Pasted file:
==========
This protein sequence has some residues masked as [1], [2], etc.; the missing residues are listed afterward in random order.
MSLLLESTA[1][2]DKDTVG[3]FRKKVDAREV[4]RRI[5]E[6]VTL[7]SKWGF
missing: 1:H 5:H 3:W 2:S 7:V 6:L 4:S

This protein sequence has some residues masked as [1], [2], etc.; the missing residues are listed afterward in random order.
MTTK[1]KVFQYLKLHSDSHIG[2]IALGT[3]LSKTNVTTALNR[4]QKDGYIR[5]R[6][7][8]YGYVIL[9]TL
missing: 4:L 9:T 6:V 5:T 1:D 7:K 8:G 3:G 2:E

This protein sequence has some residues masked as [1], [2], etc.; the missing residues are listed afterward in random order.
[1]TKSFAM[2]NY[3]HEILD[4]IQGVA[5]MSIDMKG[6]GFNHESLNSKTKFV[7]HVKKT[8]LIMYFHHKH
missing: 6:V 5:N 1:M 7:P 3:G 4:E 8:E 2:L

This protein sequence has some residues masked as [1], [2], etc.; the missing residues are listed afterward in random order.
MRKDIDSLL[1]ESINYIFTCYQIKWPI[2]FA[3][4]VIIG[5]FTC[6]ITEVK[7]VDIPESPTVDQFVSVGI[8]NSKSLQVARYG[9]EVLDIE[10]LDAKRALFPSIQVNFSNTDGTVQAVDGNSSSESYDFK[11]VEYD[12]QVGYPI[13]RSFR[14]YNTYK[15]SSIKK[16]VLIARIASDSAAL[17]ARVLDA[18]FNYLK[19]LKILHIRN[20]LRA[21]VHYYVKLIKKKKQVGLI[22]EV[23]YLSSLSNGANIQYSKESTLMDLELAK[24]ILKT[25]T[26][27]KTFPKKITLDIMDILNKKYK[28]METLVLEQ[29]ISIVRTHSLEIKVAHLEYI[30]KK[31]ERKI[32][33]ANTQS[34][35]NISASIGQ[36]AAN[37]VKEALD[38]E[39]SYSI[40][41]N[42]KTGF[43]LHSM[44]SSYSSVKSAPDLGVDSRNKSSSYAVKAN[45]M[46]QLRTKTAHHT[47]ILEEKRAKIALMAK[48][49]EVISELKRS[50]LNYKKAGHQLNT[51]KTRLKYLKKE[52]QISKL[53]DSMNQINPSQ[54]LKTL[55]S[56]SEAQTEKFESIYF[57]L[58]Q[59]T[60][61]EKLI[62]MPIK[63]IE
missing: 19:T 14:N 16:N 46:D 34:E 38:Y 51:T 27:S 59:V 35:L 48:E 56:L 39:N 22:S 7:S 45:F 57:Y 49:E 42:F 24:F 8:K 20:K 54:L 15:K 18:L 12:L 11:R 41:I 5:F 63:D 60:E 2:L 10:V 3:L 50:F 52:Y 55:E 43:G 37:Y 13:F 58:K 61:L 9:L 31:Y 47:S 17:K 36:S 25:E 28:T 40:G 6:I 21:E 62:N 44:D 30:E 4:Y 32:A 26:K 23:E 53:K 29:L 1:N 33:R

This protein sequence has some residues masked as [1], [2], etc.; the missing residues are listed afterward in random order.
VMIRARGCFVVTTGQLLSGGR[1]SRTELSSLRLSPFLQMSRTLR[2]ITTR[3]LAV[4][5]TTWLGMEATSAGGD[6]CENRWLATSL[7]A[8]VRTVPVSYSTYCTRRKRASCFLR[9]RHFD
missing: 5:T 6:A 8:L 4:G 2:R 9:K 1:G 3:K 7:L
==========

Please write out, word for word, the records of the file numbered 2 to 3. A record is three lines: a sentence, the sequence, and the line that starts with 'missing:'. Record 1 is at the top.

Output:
This protein sequence has some residues masked as [1], [2], etc.; the missing residues are listed afterward in random order.
MTTK[1]KVFQYLKLHSDSHIG[2]IALGT[3]LSKTNVTTALNR[4]QKDGYIR[5]R[6][7][8]YGYVIL[9]TL
missing: 4:L 9:T 6:V 5:T 1:D 7:K 8:G 3:G 2:E

This protein sequence has some residues masked as [1], [2], etc.; the missing residues are listed afterward in random order.
[1]TKSFAM[2]NY[3]HEILD[4]IQGVA[5]MSIDMKG[6]GFNHESLNSKTKFV[7]HVKKT[8]LIMYFHHKH
missing: 6:V 5:N 1:M 7:P 3:G 4:E 8:E 2:L